Google researches say the company's driverless cars need to be more assertive.
When they are faced with unfamiliar or dangerous situations, the cars generally shut down. When this happens, the human driver takes control of the vehicle. The cars' overall tentative nature has some rather unintended side effects. For example, the cars often tailgate on freeways to prevent other motorists from cutting in front of them. And, the cars approach three- and four-way intersections very hesitantly, in case someone tries to beat them across the street.
It's estimated that, by 2035, about 75 percent of new cars sold will be driverless, at least to some extent. Which while cool, does not sit well too many of us who are drivers and enjoy controlling a well-tuned motor vehicle instead of being a passenger.
So far, the driverless cars have not been involved in an accident after over 700,000 miles of tests. There have been crashes, but only when the human drivers took control of the vehicle. Google's cars are designed for safety, and that means that the cars are designed to speed on sections of roadway like Interstate 5 in Kern County.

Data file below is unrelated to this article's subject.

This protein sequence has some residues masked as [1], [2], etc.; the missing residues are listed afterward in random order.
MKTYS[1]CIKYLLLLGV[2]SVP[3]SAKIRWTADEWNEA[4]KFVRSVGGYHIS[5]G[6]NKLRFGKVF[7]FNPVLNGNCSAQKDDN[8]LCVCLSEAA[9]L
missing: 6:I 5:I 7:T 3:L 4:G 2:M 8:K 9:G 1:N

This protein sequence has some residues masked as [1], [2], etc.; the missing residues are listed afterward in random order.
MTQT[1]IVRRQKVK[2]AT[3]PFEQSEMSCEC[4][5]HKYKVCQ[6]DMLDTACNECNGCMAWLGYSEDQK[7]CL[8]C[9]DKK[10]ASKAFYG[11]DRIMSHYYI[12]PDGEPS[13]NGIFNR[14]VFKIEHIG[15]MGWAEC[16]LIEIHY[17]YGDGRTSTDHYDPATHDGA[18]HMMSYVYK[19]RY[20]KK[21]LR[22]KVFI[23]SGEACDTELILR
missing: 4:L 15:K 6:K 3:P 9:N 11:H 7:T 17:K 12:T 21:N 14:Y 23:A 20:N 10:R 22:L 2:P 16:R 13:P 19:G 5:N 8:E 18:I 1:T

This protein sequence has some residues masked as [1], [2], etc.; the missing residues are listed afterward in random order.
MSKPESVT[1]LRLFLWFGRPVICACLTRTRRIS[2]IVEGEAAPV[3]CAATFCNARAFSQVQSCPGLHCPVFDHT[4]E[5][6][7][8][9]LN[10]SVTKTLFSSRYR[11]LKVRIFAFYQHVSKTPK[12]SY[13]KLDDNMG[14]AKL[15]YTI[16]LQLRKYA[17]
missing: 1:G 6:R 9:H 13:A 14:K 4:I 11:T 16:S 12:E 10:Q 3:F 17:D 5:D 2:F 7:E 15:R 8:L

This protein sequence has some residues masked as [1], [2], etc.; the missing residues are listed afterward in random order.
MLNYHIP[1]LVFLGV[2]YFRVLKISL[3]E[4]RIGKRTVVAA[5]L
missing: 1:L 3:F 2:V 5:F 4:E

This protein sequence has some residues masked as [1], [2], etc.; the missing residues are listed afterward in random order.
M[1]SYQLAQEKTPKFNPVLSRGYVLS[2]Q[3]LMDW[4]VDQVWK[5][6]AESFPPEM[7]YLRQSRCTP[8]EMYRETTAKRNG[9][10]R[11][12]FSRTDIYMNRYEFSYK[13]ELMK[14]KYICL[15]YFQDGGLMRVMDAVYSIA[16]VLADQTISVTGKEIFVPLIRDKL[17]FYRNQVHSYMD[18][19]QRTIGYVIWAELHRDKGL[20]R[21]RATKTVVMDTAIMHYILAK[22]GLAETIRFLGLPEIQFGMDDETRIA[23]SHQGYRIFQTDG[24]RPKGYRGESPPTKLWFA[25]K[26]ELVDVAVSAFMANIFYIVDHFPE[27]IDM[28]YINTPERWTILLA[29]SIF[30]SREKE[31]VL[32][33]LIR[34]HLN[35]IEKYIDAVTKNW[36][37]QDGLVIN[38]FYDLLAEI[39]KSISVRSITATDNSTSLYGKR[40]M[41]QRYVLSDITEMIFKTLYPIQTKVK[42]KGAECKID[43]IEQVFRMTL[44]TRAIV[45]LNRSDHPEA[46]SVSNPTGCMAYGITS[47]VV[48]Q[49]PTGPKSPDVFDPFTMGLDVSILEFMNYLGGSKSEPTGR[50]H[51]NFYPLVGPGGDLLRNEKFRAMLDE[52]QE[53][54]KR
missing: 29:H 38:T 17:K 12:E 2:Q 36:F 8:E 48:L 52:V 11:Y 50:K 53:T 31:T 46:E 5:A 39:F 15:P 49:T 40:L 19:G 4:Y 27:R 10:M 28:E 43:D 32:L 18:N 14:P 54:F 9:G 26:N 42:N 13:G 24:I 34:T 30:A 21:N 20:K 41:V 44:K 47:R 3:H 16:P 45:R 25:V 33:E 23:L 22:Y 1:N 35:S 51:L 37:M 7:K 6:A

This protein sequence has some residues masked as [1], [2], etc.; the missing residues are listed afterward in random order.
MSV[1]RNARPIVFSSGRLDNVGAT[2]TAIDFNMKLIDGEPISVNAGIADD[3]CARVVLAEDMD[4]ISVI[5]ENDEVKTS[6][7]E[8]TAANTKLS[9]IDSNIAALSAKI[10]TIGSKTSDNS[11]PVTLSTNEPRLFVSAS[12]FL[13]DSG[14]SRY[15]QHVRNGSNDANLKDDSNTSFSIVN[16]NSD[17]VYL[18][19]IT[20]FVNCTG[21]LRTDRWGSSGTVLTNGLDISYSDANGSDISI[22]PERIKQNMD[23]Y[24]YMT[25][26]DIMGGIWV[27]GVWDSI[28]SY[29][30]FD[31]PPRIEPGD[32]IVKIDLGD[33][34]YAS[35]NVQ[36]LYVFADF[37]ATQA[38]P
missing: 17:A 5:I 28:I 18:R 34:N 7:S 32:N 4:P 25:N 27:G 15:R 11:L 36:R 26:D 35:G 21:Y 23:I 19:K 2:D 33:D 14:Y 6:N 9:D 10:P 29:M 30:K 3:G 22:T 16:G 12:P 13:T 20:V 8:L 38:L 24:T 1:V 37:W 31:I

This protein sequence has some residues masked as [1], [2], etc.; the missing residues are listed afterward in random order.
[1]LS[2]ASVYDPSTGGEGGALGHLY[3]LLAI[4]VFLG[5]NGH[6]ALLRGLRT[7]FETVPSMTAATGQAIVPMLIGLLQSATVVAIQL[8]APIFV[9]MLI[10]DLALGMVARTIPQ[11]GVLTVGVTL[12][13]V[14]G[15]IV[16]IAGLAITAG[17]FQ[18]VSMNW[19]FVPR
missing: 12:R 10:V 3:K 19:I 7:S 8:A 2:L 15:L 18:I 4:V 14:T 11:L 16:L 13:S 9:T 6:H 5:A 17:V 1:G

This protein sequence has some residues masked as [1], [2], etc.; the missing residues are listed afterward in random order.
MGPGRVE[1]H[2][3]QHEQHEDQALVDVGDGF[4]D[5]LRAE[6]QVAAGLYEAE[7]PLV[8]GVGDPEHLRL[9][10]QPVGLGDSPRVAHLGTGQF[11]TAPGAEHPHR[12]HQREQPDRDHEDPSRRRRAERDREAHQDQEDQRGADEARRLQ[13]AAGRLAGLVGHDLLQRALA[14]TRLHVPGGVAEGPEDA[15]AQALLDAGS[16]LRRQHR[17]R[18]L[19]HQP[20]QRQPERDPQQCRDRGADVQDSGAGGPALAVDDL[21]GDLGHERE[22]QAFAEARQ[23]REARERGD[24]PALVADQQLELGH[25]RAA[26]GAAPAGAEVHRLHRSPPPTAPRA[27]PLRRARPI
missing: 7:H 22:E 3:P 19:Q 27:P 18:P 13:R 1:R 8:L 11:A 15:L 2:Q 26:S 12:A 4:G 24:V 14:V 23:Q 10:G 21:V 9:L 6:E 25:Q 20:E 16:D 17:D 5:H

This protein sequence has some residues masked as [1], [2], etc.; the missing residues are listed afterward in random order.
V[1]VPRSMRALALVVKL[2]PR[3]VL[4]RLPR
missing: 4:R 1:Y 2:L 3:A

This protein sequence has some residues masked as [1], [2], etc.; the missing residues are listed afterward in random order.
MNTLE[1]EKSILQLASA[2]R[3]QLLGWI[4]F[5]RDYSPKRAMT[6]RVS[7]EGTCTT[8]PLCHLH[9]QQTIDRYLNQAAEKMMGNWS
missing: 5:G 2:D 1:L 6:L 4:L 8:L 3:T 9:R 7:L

The cars can travel at up to 10 MPH over the speed limit. Specifically, when the surrounding cars are speeding, the driverless vehicles will accelerate to catch up. The engineers believe it is safer to keep pace with traffic as long as it is moving at a reasonable speed, as opposed to obstructing traffic by strictly adhering to the posted speed limit.
Legislators and law enforcement organizations may do well to take a clue from these driverless cars, and start enforcing the slowpoke laws as aggressively as they enforce speeding laws. That may be the best way to make highways in the Central Valley safer.